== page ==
Title: The No. 1 Ladies' Detective Agency
Author: Alexander McCall Smith
Date Read: August 15, 2013
Series: No. 1 Ladies' Detective Agency #1
Summary: Working in a mystery tradition that will cause genre aficionados to think of such classic sleuths as Melville Davisson Post's Uncle Abner or Robert van Gulik's Judge Dee, Alexander McCall Smith creates an African detective, Precious Ramotswe, who's their full-fledged heir.
It's the detective as folk hero, solving crimes through an innate, self-possessed wisdom that, combined with an understanding of human nature, invariably penetrates into the heart of a puzzle. If Miss Marple were fat and jolly and lived in Botswana--and decided to go against any conventional notion of what an unmarried woman should do, spending the money she got from selling her late father's cattle to set up a Ladies' Detective Agency--then you have an idea of how Precious sets herself up as her country's first female detective.
Once the clients start showing up on her doorstep, Precious enjoys a pleasingly successful series of cases. But the edge of the Kalahari is not St. Mary Mead, and the sign Precious orders, painted in brilliant colors, is anything but discreet. Pointing in the direction of the small building she had purchased to house her new business, it reads "THE NO. 1 LADIES DETECTIVE AGENCY. FOR ALL CONFIDENTIAL MATTERS AND ENQUIRIES. SATISFACTION GUARANTEED FOR ALL PARTIES. UNDER PERSONAL MANAGEMENT."
The solutions she comes up with, whether in the case of the clinic doctor with two quite different personalities (depending on the day of the week), or the man who had joined a Christian sect and seemingly vanished, or the kidnapped boy whose bones may or may not be those in a witch doctor's magic kit, are all sensible, logical, and satisfying. Smith's gently ironic tone is full of good humor towards his lively, intelligent heroine and towards her fellow Africans, who live their lives with dignity and with cautious acceptance of the confusions to which the world submits them. Precious Ramotswe is a remarkable creation, and The No. 1 Ladies' Detective Agency well deserves the praise it received from London's Times Literary Supplement. goodreads
Review: This is a very sweet, easy read. It's quick, about 152 nook pages (which could translate to anything in real book pages,) and the story moves along pretty rapidly. The best part of this book, and the only real reason it rated a 3, is Precious Ramotswe. Who couldn't love Mma. Ramotswe? She is a genuine, hard working, strong, female who stands up for what's right. I believe this is not the norm in Africa where they tend to be very traditional and it is something that Precious has to constantly stand up for. It's apparent from the beginning that Precious cares very much for the people around her. I love her relationship with her Daddy and it's clear what a big part in her life he played as well as the pride she puts into what she does which is a sort of homage to him. She also cares a lot about her clients and their well being. She puts them first when it comes to the world and whichever case she is working on which may be what lead to all of her rapid success.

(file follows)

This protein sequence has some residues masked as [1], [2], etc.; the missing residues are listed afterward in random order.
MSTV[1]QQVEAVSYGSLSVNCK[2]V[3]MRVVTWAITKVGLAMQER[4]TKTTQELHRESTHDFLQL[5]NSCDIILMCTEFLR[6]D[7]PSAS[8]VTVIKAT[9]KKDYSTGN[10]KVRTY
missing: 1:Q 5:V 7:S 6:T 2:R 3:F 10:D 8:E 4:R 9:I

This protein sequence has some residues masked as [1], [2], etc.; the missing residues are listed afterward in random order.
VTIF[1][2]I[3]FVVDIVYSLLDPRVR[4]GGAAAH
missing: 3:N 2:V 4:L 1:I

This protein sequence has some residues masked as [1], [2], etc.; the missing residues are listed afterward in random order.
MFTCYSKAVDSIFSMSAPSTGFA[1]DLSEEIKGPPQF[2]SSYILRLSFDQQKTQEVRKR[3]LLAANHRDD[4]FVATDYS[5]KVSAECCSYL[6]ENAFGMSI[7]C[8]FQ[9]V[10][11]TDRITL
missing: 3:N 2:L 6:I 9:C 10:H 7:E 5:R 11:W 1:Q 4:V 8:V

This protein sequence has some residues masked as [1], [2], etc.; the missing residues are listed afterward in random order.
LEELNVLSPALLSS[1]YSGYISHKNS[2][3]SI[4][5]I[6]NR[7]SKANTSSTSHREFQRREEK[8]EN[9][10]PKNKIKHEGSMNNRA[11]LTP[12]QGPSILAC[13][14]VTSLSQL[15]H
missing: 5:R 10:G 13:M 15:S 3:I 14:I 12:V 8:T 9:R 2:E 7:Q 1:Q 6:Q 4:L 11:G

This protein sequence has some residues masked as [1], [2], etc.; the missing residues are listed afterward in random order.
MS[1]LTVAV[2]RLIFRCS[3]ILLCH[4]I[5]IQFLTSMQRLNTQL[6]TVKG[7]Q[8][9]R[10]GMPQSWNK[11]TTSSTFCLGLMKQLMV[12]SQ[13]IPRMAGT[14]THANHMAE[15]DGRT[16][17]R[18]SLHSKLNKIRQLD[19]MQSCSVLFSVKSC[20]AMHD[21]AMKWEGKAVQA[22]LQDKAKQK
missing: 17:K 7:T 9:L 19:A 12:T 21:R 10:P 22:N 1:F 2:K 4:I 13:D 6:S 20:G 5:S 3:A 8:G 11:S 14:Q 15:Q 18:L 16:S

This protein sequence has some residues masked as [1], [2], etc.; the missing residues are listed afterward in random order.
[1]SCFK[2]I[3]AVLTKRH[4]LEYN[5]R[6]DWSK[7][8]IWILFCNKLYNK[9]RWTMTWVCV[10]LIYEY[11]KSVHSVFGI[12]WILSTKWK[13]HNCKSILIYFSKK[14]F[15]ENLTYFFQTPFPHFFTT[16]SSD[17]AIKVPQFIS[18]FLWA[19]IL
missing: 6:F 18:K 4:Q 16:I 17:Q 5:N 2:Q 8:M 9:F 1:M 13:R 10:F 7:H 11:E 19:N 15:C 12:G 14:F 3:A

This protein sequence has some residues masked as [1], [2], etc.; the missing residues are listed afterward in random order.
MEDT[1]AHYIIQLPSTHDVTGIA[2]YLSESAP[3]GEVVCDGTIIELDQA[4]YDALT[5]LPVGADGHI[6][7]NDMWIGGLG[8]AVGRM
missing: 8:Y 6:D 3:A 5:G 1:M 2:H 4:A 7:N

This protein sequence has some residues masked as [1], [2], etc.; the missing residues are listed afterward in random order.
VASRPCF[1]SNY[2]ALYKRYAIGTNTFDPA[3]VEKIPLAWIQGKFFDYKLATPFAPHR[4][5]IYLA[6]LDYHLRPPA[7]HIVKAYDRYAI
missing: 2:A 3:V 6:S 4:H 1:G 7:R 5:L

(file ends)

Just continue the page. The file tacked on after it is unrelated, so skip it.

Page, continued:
This rapid success is one of the things that bothered me in the book though. Not the fact that she was successful, but the fact that she very quickly, and easily, solved all of the cases in this book. They were obviously not the focus of the novel but it just seemed too easy. I would have liked more adventure. With that being said, the cases did provide an interesting look into the various aspects of African culture which I found interesting. I know very little (if anything) about the African culture and geography and this book made me want to learn more about it.
There was so much suffering in Africa that it was tempting just to shrug your shoulders and walk away. But you can't do that, she thought. You just can't.
I also didn't like how the story ended. It had me wondering what the hold up the whole time was and why at the end she finally agreed (I'm avoiding spoilers if this doesn't make sense....) Overall, I loved Precious and her fiesty-ness but was not overly impressed with the writing and will probably not continue in the series.